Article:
“The budget process should be a lively, even raucous debate about what our priorities are,” he said.

Beason said he believes Medicaid could trim money by more closely rooting out fraud and by adopting a new approach that shifts much of the work to managed care providers.

“I agree with the senator,” Williamson responded. “Medicaid needs to be fixed.”

Williamson said something will have to change to bring the program’s growing cost down, possibly through third-party managed care. He said health care agencies have told him it would take 12 to 18 months to set up a new payment system.

The amendment, he said, would buy the state time to make that happen.

Who will turn out?

It’s not clear that legislators will get that time.

Gerald Johnson, a pollster for the Capital Survey Research Center, said that when survey respondents are read the wording of the amendment, a plurality of voters supported it.

In other words, fewer than half said they’d vote yes, but fewer said no, and many said they didn’t know.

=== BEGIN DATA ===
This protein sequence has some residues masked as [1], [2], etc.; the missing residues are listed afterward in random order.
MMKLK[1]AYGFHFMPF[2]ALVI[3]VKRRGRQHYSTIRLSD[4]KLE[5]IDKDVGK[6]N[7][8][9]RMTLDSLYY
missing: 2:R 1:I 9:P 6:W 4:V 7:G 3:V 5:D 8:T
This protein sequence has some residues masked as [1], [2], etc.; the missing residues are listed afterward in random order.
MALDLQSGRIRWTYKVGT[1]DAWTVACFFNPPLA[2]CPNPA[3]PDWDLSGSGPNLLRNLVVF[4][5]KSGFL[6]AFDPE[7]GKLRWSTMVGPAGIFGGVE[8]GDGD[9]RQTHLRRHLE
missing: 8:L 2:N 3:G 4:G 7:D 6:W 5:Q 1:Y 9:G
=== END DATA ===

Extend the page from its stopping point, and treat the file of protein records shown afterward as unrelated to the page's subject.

Johnson’s agency is the polling arm of the Alabama Education Association, which supports the amendment. Johnson thinks the numbers are good for the pro-amendment side because “don’t-know” voters will stay at home, and pro-amendment voters historically show up more regularly than anti-amendment voters.

“In the absence of organized opposition, it will probably pass,” he said.

Tuscaloosa real estate developer Stan Pate wants to be that opposition.

“People are fed up with the government wasting their money and asking for more,” Pate said.

Last week, Pate threatened to upset the Legislature’s apple cart by funding a last-minute campaign to thwart the amendment. It’s not his first time to sound off on a statewide referendum. Pate helped fund the campaign against that other Amendment 1 — then-Gov. Bob Riley’s 2003 tax reform plan, which went down in flames.